When you’re planning for retirement understanding all the details regarding Social Security is important. While it is not a good idea to be overly reliant on Social Security during your retirement years, unless you are of extraordinary means your Social Security benefit is going to be at least marginally relevant.
There are unprecedented numbers of people applying for Social Security right around now as the baby boomers reach retirement age, so there are a lot of questions circulating. Many people would like to continue working at least part-time while they are receiving Social Security benefits and this raises the question of whether or not you are penalized for doing so.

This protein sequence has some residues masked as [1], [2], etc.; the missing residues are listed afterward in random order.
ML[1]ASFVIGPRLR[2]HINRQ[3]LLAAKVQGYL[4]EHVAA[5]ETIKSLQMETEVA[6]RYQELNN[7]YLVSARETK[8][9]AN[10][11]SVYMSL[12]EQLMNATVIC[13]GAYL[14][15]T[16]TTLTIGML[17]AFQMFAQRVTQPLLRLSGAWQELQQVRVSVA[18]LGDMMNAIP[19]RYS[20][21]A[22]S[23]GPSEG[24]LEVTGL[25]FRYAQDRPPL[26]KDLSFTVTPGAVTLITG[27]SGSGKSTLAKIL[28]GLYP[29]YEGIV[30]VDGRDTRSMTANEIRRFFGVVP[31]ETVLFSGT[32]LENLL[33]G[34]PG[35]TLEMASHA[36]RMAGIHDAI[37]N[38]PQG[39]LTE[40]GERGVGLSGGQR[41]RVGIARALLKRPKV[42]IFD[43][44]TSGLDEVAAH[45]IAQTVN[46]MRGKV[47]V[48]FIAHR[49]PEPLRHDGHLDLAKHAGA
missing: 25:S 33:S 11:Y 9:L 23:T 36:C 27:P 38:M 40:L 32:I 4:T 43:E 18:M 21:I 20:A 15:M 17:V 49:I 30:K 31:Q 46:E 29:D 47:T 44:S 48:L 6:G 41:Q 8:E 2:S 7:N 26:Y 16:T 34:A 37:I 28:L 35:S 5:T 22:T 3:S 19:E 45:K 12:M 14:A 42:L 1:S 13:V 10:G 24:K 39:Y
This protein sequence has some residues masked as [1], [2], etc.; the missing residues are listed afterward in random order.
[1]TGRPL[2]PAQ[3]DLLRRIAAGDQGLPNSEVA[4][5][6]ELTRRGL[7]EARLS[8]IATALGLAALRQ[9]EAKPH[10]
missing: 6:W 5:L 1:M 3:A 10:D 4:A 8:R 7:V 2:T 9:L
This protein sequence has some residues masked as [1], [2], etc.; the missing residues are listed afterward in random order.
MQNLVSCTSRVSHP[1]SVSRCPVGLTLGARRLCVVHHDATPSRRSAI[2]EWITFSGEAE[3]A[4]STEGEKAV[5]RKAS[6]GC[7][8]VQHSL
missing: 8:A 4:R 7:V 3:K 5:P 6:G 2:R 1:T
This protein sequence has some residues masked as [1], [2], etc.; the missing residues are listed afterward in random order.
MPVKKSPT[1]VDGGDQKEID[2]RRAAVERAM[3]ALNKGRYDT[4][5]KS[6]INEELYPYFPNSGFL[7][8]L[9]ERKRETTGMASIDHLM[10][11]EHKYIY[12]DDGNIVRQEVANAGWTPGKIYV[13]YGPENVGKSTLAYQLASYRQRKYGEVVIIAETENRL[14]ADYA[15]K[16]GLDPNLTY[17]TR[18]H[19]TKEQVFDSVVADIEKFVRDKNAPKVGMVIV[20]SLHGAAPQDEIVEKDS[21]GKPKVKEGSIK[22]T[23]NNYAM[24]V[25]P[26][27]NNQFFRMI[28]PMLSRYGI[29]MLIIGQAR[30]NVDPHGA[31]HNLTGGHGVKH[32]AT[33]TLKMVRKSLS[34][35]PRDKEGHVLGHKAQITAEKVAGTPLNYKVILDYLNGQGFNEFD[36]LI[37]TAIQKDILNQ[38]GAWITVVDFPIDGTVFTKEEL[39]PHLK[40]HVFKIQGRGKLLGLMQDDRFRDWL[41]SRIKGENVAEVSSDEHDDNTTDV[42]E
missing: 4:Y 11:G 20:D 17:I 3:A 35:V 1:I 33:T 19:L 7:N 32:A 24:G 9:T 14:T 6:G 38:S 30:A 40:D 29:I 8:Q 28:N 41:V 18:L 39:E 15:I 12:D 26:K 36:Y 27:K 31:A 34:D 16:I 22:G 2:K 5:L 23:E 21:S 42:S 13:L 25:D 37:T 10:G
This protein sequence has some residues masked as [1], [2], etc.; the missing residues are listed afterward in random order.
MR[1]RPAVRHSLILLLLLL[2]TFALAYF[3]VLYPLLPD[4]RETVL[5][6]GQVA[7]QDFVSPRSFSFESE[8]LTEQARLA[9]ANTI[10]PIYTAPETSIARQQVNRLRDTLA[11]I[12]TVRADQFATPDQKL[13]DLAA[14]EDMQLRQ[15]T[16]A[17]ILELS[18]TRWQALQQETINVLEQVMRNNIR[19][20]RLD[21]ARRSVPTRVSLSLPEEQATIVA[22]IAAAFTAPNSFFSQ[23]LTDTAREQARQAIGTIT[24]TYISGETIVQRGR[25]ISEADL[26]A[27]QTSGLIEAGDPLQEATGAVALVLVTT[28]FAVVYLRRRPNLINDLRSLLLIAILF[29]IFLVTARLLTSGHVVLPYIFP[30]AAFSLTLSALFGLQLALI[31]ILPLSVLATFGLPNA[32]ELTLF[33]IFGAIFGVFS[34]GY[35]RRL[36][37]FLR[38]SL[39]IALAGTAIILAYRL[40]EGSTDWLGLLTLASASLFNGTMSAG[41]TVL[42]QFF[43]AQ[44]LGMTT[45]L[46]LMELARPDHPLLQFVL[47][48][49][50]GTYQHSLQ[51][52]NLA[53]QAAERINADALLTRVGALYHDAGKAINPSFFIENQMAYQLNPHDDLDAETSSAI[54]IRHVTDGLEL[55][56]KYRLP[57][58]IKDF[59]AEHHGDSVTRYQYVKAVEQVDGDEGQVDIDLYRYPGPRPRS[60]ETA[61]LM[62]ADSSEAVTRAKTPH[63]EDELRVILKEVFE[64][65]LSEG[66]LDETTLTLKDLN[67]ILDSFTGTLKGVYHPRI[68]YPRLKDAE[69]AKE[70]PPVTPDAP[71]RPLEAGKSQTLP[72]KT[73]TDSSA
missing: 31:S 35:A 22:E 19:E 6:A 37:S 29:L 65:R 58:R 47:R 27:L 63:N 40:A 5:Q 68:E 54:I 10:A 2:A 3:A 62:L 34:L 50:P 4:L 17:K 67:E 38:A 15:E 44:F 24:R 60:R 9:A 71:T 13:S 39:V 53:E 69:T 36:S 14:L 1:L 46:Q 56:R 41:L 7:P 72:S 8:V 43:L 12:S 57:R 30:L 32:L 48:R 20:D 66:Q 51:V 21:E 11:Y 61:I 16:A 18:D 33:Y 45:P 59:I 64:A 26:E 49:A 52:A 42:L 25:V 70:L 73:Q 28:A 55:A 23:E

The answer is yes and no. If you were born in 1954 or earlier than that, you reach full retirement age when you celebrate your 66th birthday. Full retirement age then graduates by two months per year through 1959. So if you were born in 1955 your full retirement age is 66 years and two months; if you were born in 1956 it is 66 years and four months, and so on. For those born in 1960 and after full retirement age is 67.
If you wait until you reach full retirement age to receive your benefit you can earn an unlimited amount of money working and you still receive your Social Security benefit in full.
However, you may begin collecting Social Security when you’re as young as 62 if you are willing to accept a reduced benefit. People who continue working while receiving Social Security before they reach the full eligibility age have their benefit reduced by one dollar for every two dollars that they earn over $14,160 annually.
The above figures are accurate while this is being written, but they are always subject to change. If you would like to keep up to date at all times you may want to visit the website of the Social Security Administration on a frequent basis.